President Abraham Lincoln was born on February 12, 1809. Although he was said to have disliked manual labor in his youth, he truly grew into his role as one of the men in the family by the time he reached his teens. One constant through his life, though, was his love of reading, which led him to be more or less self-taught on most subjects.
When he was 23 he served valiantly as a captain in the Black Hawk War, a brief conflict between the U.S. and Native Americans. After he returned from war, Lincoln became a lawyer, later a congressman, and finally in 1860, he was elected the 16th president of the U.S.
As the first Republican president, he led the Union to victory and successfully ended the Civil War to preserve the nation. He played a key role in the passage of the Thirteenth Amendment and on January 1, 1863 Lincoln signed the Emancipation Proclamation which led to total abolition of slavery in the U.S.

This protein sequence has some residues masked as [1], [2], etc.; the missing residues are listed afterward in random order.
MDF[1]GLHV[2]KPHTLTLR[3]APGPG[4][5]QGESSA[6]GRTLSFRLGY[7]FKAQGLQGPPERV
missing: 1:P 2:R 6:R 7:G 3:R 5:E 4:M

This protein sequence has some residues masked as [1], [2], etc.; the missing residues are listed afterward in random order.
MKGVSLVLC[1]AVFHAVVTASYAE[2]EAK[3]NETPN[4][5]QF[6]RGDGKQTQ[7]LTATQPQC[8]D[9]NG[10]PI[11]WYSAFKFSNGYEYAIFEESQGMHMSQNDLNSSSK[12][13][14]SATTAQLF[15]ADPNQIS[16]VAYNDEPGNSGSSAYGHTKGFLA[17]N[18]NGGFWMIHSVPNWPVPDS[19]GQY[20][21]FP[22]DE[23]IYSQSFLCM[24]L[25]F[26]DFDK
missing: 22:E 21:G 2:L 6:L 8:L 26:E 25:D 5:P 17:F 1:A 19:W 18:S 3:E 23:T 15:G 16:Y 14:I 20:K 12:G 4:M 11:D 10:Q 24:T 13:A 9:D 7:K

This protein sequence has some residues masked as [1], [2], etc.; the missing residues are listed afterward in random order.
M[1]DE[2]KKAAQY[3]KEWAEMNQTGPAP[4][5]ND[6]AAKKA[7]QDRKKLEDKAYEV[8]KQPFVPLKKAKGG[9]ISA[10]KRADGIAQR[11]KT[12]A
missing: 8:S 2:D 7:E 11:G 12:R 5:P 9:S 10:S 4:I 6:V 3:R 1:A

Lincoln was a very courageous man of great principle. He believed in truth, respect, strong alliance, integrity, honesty, equality and courage. The President of The Church of Jesus Christ of Latter-day Saints, Thomas S. Monson, said “Courage becomes a living and attractive virtue when it is regarded not as a willingness to die manfully, but the determination to live decently.” Lincoln proved to the world that it is possible to be a great and righteous leader.
This is a photo of a young Lincoln from the Mercury One historical collection. Photo courtesy of Mercury One.
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Republished with permission from MercuryOne.org.